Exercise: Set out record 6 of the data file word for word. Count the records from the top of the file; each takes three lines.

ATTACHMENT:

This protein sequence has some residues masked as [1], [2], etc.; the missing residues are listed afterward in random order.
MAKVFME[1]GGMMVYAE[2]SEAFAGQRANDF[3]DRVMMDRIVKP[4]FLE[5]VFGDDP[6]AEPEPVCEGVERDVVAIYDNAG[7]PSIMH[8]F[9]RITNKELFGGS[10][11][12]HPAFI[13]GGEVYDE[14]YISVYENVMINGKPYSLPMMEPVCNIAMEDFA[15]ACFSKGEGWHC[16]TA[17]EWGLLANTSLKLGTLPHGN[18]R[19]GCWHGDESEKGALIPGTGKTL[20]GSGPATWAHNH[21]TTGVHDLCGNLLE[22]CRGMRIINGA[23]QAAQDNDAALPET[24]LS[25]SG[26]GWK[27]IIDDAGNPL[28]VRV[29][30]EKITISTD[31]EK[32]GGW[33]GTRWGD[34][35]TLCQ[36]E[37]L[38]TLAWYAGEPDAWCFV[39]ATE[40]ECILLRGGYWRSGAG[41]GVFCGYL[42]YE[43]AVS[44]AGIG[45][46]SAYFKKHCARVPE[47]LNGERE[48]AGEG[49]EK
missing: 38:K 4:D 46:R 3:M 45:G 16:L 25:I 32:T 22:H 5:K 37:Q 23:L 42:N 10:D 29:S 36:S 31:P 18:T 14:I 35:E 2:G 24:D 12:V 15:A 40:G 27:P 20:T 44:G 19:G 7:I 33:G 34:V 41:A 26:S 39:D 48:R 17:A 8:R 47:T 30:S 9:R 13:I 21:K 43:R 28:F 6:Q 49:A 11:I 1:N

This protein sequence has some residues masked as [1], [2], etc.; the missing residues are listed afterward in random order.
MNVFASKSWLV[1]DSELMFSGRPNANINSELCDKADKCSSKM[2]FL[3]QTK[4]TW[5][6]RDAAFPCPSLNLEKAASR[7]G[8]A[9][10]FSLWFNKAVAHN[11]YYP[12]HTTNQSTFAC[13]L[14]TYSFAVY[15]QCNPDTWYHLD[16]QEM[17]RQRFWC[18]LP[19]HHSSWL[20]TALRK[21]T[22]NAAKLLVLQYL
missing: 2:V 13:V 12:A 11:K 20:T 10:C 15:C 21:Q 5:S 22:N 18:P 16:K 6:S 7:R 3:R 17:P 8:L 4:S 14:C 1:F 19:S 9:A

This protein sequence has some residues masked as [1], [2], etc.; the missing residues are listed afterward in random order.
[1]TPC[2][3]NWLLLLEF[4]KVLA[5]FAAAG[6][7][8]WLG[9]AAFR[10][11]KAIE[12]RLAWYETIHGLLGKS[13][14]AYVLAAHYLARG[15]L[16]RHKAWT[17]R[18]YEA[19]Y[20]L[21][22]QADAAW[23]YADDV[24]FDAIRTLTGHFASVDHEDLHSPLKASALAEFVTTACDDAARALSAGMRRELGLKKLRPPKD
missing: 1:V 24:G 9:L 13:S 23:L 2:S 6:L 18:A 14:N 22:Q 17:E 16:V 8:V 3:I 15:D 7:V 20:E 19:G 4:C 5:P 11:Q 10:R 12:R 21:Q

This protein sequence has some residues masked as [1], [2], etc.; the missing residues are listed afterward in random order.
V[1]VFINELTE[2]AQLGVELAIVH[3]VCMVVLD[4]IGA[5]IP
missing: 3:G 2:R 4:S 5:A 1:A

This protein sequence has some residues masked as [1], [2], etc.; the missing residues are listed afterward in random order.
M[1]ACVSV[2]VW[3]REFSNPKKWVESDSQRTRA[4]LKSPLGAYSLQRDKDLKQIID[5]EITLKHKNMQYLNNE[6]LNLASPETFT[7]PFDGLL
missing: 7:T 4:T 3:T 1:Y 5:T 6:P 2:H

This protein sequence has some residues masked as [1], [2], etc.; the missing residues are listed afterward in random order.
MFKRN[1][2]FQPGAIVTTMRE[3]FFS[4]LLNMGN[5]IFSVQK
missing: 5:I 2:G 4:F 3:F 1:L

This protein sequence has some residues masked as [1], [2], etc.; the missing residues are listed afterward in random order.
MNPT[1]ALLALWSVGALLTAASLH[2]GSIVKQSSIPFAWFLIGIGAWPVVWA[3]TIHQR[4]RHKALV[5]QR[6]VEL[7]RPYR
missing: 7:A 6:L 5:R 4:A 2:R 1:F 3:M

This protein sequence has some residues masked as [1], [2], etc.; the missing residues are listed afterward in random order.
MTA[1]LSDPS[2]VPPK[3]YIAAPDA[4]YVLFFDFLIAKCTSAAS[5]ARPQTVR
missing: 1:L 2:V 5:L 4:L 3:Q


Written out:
This protein sequence has some residues masked as [1], [2], etc.; the missing residues are listed afterward in random order.
MFKRN[1][2]FQPGAIVTTMRE[3]FFS[4]LLNMGN[5]IFSVQK
missing: 5:I 2:G 4:F 3:F 1:L